man on the mark brought back to the top of the goal square;
no runners during live play;
unnecessary umpire contact;
the opposition player cannot interrupt the recipient of a 50-metre penalty;
kicking a snap after the siren, however still remains on the line;
no more ‘hands in the back’ rule; and
rucks can elect to grab the ball from ball-up and throw in.
AFL journalist Nick Bowen has pinpointed the reasons why they were implemented – to “produce more free-flowing, instinctive football and more one-on-one contests”. I can understand these new rules and adjusted interpretations; however, are fans frustrated? Should some other rules be prioritised over others? Are there just too many new rules?
Connor Rozee of the Power (Chris Hyde/Getty Images)
There are definitely some grey areas the AFL need to recognise. First and foremost, the new competition committee needs to revise the controversial ‘contact below the knees’ rule. After a series of broken legs, the rule was fittingly introduced. However, players take advantage of the rule far too often and as a result get a free kick because apparently it is deemed dangerous to put your head over the ball.
The ball-winner in this situation is never rewarded and could subsequently change the manner in which a bullish midfielder attacks a ground ball. An outspoken Patrick Dangerfield on Twitter labelled the rule as an “absolute disgrace”. The Cats superstar and AFLPA president may need to sit down with fellow committee colleague Steve Hocking to address the issue and later fine-tune it at season’s end.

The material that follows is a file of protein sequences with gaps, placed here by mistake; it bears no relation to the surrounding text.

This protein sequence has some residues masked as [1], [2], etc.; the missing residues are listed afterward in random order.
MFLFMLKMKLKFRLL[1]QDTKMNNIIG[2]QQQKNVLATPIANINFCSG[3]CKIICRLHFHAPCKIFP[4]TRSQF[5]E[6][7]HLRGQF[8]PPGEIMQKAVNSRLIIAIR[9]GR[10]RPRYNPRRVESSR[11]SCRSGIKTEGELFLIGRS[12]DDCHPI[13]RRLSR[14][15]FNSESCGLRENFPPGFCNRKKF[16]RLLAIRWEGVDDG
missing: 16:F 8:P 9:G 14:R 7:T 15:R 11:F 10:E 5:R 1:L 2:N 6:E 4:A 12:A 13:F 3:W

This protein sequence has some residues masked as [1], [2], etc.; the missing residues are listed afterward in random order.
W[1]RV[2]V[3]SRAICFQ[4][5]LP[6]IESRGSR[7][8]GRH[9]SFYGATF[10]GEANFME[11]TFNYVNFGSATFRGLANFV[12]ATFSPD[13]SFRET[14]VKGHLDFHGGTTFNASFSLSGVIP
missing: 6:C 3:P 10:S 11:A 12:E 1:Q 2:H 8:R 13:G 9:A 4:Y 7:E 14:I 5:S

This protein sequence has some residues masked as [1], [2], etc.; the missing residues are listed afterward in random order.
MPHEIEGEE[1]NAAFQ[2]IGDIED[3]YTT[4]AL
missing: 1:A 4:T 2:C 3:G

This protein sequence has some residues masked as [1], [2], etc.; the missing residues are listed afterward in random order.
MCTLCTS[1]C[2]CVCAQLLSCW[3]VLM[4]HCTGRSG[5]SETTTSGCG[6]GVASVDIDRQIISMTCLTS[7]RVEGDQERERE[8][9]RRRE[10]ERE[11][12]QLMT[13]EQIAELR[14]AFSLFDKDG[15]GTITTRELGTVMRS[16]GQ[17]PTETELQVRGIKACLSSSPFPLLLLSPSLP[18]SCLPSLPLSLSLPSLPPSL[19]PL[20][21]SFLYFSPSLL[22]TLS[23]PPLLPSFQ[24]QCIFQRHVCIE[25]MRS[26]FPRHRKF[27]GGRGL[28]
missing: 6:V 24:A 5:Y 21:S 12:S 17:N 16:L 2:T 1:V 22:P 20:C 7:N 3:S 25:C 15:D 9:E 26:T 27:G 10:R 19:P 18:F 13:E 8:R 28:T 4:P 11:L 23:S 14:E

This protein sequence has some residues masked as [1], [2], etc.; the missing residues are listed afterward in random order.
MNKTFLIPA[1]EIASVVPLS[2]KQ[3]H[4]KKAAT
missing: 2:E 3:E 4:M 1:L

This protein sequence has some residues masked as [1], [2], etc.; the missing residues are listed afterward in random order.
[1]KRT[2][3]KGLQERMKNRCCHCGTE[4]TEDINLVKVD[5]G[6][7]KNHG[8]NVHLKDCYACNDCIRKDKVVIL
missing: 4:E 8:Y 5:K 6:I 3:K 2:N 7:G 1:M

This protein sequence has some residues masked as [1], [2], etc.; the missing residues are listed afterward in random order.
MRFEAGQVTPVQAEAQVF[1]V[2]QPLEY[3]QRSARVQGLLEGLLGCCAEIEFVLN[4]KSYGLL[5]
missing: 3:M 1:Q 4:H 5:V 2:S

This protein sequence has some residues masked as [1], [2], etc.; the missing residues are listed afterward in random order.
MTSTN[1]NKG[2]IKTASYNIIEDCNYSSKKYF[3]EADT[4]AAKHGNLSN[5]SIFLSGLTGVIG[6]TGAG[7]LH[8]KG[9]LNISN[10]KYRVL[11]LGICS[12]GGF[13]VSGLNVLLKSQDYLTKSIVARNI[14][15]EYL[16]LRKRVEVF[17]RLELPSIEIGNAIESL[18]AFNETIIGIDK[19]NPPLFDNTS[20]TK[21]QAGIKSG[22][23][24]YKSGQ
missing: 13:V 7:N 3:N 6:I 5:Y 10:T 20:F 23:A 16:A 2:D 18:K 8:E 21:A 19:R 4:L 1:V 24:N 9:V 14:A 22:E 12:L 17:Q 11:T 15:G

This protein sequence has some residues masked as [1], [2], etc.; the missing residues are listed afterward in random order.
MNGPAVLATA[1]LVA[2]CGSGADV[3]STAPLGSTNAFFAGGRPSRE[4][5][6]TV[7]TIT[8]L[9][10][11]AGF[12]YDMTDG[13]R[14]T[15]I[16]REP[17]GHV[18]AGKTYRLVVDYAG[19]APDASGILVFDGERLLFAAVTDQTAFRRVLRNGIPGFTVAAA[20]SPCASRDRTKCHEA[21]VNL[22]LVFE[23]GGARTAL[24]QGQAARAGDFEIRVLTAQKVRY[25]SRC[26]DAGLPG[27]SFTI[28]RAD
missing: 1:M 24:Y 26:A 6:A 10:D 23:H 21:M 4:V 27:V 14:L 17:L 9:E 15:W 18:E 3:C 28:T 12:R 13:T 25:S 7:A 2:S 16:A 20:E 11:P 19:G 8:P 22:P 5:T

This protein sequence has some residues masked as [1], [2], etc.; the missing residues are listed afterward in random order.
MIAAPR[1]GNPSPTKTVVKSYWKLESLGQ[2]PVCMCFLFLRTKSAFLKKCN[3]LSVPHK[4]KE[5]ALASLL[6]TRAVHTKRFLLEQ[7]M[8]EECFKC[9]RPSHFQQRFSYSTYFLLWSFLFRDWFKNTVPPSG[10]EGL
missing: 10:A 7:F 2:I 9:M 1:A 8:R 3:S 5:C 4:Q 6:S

Moreover, the new runner rule, whereby a runner can enter the field of play only after a goal, is debatable. Was it Chad Cornes’s tactical antics as a Port Adelaide runner or Alex Woodward’s interference of play in last year’s grand final that spurred the committee to determine this outcome? If so, this is not conclusive enough to make it a rule change.
Runners are prized assets within footy clubs who deliver constructive feedback to players during games. The deteriorating absence of runners may place inexperienced teams at a disadvantage, especially Carlton, who are in dire need of help, having won three games in a season and a half. The new interchange boards have been a debacle and an ineffective system of communication, leaving players, coaches and administration staff confused.
As it is only Round 5, and time will tell whether these implemented rule changes are mandatory within the game or not. While progress has been made early in the season, the competition committee still has a lot to answer for.
This is Part 3 in a five-part series that looks at graphical representation and assessment of AFL club list age profiles and features a novel graph coined an ‘Earlgram’ explained in Part 1. Part 1 introduced AGP-Earlgrams, which are AFL club 2020 list age histograms with a colour superposition based on percentage of 2019 AFL […]